Madison Heights

by Peter Muglia
There is a busy little city they call Madison Heights
It does not have the splendor of Londonís sights
Nor the brightness of New Yorkís lights

But do you know whatís neat?
The way 696 and I-75 meet
This is Metro Detroitís heart beat

There is something that is not funny
I speak of when a homeless man on Dequindre asks for money
They canít afford the bus
As a society I esteem that a shame on us

Not many people drive in Madison Heights to stay
The rich man in the Corvette drives through after leaving the highway
Yes, this is the typical day

The traffic always causes a perpetual sound
There are numerous vehicles driving around
Do you know whatís vile
All that litter on Dequindre & Twelve Mile

They call it a city of progress
But the rat problem, someone must address
Also those ugly incinerators are the cityís shame
I think their hideousness gives us a bad name

Is all that co2 coming out of all the carsí exhaust pipes good for my health?
Sometimes I think Iíd be better off living in the rural down South
Iím poor and broke
And I think my inner-peace is about to croak

You know what, I have come to like this town
Despite the aspects that make me feel down
There is a place that I think should be renowned
It is Rosies Parkís friendly little playground

As you began reading this poem, I hope you didnít get me wrong
Iíll explain and it wonít take long
Listen, Iíve experienced the marvel of the robinís song
Even on the trails in White Hill when I walk along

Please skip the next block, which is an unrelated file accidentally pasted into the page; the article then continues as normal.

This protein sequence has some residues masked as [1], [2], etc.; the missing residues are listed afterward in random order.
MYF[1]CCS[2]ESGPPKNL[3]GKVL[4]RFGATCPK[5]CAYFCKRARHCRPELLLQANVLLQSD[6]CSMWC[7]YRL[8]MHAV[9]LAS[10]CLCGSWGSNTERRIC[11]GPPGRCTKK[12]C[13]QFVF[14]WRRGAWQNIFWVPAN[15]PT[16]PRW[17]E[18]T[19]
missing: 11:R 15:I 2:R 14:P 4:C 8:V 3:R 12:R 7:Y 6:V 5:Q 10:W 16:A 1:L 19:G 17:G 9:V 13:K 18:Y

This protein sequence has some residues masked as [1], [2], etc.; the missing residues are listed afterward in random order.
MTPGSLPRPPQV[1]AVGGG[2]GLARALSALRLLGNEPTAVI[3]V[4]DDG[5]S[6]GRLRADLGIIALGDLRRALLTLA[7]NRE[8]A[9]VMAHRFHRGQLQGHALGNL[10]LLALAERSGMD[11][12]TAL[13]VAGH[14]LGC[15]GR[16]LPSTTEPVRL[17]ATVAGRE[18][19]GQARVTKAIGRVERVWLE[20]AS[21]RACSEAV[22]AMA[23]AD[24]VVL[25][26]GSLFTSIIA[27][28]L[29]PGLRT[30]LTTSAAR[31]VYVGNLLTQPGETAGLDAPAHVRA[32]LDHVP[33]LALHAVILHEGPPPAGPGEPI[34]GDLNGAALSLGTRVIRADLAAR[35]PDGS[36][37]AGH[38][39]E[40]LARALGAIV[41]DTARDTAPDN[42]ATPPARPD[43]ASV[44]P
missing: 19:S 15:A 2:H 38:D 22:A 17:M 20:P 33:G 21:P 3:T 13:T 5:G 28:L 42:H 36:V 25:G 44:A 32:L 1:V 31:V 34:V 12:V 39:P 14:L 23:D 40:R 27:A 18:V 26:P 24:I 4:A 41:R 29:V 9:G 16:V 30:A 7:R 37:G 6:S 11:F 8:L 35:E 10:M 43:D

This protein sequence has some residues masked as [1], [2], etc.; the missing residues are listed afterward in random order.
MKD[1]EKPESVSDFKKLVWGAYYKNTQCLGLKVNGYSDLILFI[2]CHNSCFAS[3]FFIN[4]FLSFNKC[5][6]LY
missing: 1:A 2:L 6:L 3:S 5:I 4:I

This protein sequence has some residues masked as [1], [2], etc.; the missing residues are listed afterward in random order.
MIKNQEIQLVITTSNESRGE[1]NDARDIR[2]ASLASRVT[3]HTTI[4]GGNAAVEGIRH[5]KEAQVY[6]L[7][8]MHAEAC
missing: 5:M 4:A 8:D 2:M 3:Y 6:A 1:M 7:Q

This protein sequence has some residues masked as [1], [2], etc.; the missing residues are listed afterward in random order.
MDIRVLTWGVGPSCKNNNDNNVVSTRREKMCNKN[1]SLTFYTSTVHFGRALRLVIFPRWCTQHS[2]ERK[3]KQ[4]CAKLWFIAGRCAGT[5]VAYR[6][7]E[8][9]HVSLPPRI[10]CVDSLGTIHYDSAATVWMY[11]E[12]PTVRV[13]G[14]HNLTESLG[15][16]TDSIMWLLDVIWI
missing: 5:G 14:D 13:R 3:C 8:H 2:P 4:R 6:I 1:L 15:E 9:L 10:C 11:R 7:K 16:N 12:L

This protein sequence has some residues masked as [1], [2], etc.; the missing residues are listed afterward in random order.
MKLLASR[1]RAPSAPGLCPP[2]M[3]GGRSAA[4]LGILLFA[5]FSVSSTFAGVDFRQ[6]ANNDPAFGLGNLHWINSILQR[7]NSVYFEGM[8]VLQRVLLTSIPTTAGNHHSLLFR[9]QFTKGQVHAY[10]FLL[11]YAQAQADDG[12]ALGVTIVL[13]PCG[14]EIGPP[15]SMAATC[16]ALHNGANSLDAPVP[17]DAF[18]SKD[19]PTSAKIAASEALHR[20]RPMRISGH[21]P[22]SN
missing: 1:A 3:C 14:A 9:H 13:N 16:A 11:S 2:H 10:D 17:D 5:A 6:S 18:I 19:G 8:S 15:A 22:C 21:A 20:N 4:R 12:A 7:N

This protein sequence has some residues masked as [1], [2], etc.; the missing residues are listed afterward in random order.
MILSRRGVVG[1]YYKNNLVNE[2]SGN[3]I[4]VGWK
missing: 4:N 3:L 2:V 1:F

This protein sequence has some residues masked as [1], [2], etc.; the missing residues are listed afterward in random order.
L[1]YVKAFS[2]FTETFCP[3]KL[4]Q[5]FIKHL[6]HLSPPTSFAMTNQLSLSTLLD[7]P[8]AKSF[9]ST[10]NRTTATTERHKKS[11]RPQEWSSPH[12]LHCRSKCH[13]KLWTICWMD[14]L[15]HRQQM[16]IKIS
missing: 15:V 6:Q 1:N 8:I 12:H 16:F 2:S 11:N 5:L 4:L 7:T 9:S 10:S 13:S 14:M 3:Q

Madison Heights has beauty I insist
Take an early morning walk through the nature centerís grand forest
You will realize the cityís wonders are too overwhelming to list

I know we donít have Scotlandís valleys
It can be discouraging to see all the vandalized alleys
Yes, Iíve seen broken glass
As Iíve walked through feeling remorseful that Iím lower-middle class

Everything feels near
I rejoice at the fact that I live right here
Listen attentively and incline your ear

Itís nice how the stores are so close by
Living in the rural, I donít think I would desire to try
Yea, Up Northís wilderness is beautiful I wonít lie
But driving forty minutes to get groceries would make me sigh

My bank and grocery store are close
I think that is what is important donít you suppose?
I can conveniently buy food, fuel, and clothes

Head over to the civic center
The view from the top of the hill, what is better?
There is a pity
That more people donít appreciate this city

Driving down 12 mile and I see so many restaurants
Now I know why nobody here hunts
Your heart can devour any delicacy it desires at once

I have high hopes for Mr. Hartwell
He loves the city from Dequindre to Campbell
The local economyís potential I just canít tell

Yes I do enjoy the parks
Despite my forbearance of so many hostile barks
Thereíre too many dogs
And yes, there is the presence of Detroitís imposing smogs

You know what makes a new driver like me cower?
The thought of driving around the city during rush hour
The driving conditions in the evening make everyone sour
Oh and donít worry this poem wasnít intended to last an hour.

Iíll admit, I donít understand the purpose of this poem
I know this town doesnít compare to Rome
But you know what? Iím glad to call it my home